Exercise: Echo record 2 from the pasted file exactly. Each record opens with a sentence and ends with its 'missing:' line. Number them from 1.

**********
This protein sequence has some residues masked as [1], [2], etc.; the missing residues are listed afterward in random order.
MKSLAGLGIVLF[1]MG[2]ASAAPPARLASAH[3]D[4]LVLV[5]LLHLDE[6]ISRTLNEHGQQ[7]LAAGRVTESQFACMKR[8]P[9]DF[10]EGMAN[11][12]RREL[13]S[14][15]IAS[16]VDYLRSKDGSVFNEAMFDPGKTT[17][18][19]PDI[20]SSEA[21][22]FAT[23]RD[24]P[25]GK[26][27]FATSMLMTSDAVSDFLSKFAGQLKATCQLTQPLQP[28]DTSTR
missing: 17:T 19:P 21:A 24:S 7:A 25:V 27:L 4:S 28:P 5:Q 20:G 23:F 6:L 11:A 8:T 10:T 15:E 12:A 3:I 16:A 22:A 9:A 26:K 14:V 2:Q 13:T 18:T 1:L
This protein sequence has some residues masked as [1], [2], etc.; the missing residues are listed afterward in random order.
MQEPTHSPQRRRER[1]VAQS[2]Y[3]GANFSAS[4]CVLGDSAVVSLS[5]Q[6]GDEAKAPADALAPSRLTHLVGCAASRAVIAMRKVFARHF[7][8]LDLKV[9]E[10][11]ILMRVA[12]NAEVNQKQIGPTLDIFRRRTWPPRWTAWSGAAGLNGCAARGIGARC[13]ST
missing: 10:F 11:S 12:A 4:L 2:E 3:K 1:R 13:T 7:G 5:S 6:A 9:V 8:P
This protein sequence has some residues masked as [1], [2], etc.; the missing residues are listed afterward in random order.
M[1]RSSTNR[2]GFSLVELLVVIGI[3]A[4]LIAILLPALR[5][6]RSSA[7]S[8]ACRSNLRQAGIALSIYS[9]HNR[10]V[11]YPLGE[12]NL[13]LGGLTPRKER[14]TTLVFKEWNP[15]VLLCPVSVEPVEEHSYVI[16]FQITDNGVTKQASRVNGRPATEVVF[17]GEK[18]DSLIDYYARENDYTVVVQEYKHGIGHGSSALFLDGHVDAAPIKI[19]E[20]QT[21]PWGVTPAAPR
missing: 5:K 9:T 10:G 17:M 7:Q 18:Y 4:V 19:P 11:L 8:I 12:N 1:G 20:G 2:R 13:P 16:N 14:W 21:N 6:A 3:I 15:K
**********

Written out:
This protein sequence has some residues masked as [1], [2], etc.; the missing residues are listed afterward in random order.
MQEPTHSPQRRRER[1]VAQS[2]Y[3]GANFSAS[4]CVLGDSAVVSLS[5]Q[6]GDEAKAPADALAPSRLTHLVGCAASRAVIAMRKVFARHF[7][8]LDLKV[9]E[10][11]ILMRVA[12]NAEVNQKQIGPTLDIFRRRTWPPRWTAWSGAAGLNGCAARGIGARC[13]ST
missing: 10:F 11:S 12:A 4:L 2:E 3:K 1:R 13:T 7:G 5:S 6:A 9:V 8:P